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The Prostate and Nutrition

The Prostate and Nutrition.

The Prostate & Nutrition

Men who suffer from CPPS find that certain food or beverages will exacerbate the condition. Whilst there is no definitive list and this varies male by male, the main culprits include:

Alcohol Beverages

A number of studies looking at prostatitis have found that there is a strong correlation with alcohol, with the intake of red and white wine, beer and champagne increasing the likelihood of prostatitis.


Both decaffeinated and caffeinated coffee can increase voiding symptoms, including delayed urination, difficult urination and increase the urge to urinate.

Hot & Spicy Food

No surprisingly, hot and spicy food can significantly increase CPPS. The worse culprits being spicy foods and chilli, followed by Mexican dishes. Indian and Thai can still cause problems but affect fewer people. Condiments like horseradish also have an aggravating effect.    Typical symptoms include irregular bowel function, abdominal and chronic constipation, swelling and slow digestions and incidents of diarrhoea. 

Binge Eating

Binge eating and excess carbohydrate intake and increased milk, cheese and associated products all worsen symptoms of CPPS, whereas more fruit and vegetables seem to improve symptoms.

Recommended Diet to Help The Prostate

Sufferers of CPPS are advised to follow a balanced diet of 50% carbohydrates, 30% fats and 20% proteins and increase their consumption of fruits, vegetables and food containing natural fibre like spinach. It is also advised to reduce coffee and tea and replace with water and herbal teas.

Other Recommendations

A diet rich in fruits, vegetables, and healthy fats is thought by many researchers to protect the prostate and specific foods known to benefit the prostate include:

Citrus: Oranges, lemons, limes and grapefruits all contain large amounts of vitamin C, which may help to protect the prostate gland.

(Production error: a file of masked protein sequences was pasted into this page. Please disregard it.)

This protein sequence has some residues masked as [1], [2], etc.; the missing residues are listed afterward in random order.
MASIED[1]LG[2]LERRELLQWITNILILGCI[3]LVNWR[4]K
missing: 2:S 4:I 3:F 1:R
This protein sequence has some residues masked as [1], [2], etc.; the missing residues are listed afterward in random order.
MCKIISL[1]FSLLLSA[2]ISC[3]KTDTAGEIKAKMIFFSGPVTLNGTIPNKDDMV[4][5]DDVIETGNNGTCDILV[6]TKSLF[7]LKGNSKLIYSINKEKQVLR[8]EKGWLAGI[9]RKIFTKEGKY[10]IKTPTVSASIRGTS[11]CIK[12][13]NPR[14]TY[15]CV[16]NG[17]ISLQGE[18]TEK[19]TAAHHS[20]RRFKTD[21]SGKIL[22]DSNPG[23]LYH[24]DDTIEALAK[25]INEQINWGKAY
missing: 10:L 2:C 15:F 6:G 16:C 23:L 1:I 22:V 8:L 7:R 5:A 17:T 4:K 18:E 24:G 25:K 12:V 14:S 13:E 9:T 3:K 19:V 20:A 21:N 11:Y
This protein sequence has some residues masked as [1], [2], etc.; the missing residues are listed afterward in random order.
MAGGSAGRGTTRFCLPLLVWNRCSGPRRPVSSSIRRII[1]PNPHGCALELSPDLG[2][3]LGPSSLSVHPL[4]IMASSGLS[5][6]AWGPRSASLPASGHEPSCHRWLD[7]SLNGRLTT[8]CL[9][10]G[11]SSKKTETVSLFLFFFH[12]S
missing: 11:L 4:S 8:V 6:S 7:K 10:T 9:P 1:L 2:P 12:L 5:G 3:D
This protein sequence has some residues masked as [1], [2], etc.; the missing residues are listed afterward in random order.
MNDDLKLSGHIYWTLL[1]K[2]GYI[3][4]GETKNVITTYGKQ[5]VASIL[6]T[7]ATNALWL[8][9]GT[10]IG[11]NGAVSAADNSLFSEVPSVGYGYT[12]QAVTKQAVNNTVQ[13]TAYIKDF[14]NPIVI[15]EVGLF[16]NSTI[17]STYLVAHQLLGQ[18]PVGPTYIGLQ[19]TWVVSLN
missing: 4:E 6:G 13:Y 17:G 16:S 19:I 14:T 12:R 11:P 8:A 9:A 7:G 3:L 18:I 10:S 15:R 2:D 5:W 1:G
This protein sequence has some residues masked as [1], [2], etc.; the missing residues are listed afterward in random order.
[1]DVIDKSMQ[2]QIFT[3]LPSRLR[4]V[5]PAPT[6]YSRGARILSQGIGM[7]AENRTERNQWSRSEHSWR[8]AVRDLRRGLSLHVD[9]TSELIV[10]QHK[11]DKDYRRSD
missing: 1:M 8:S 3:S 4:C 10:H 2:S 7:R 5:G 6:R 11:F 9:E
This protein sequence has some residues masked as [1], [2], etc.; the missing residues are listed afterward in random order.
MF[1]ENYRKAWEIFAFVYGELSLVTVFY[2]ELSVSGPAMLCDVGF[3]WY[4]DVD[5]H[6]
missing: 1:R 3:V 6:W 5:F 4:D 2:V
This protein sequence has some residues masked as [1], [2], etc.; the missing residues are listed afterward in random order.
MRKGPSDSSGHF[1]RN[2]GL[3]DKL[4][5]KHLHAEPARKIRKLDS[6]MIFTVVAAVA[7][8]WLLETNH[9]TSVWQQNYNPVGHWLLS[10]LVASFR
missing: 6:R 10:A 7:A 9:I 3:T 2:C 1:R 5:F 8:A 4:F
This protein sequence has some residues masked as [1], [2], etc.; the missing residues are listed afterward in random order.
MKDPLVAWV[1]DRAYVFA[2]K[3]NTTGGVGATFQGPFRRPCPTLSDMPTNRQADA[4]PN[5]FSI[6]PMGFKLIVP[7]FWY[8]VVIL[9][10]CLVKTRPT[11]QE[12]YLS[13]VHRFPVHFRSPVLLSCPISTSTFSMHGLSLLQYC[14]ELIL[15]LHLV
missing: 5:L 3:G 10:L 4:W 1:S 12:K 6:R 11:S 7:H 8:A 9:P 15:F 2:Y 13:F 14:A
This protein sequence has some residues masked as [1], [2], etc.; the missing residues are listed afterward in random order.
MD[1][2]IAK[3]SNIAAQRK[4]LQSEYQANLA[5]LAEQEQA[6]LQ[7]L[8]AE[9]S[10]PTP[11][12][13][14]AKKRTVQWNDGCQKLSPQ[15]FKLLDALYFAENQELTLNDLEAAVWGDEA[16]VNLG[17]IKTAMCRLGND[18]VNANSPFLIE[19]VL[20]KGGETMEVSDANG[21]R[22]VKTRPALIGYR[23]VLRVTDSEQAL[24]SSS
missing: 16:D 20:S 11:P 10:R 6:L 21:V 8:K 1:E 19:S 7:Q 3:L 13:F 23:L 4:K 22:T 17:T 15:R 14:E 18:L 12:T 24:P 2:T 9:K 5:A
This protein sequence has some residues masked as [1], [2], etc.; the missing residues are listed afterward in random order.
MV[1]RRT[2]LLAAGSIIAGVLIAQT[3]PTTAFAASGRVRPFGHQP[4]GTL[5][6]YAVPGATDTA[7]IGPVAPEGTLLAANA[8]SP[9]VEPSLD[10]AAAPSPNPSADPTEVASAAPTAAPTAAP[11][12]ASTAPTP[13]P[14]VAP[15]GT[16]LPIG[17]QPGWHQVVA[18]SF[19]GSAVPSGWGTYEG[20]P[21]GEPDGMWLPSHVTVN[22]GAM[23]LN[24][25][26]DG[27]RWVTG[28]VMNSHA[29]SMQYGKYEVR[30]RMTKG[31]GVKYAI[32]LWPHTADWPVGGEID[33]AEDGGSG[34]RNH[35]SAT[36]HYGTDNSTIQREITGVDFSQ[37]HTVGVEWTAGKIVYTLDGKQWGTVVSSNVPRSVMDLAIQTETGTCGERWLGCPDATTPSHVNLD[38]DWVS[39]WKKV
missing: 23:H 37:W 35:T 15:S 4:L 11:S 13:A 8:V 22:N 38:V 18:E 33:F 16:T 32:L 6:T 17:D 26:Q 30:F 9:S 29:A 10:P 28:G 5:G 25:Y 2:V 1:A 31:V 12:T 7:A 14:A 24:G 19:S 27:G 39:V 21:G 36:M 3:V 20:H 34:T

Berries: Strawberries, blueberries, raspberries, and blackberries are all excellent sources of antioxidants and which help remove free radicals from the body. Free radicals are the by-products of reactions that occur within the body and can cause damage and disease over time.

Broccoli: Broccoli along with other cruciferous vegetables, such as bok choy, cauliflower, Brussel sprouts, and cabbage, contain a chemical known as sulforaphane. Some research shows that these help to target cancer cells and promote a healthy prostate.

Nuts: Nuts are rich in zinc, a trace mineral. Zinc is found in high concentrations in the prostate and is thought to help balance testosterone and DHT. Besides nuts, shellfish and legumes – for example, peas and lentils – are also high in zinc.

Salmon: Salmon is rich in healthy fats that contain omega-3 fatty acids. These help prevent and reduce inflammation. Other cold-water fish, such as sardines and trout, are also rich in these healthy fats.

Tomatoes: Tomatoes contain lycopene, an antioxidant that may benefit prostate gland cells. When you cook tomatoes, for instance for a tomato sauce or soup, the cooking helps to release the lycopene and make it more easily available to the body.

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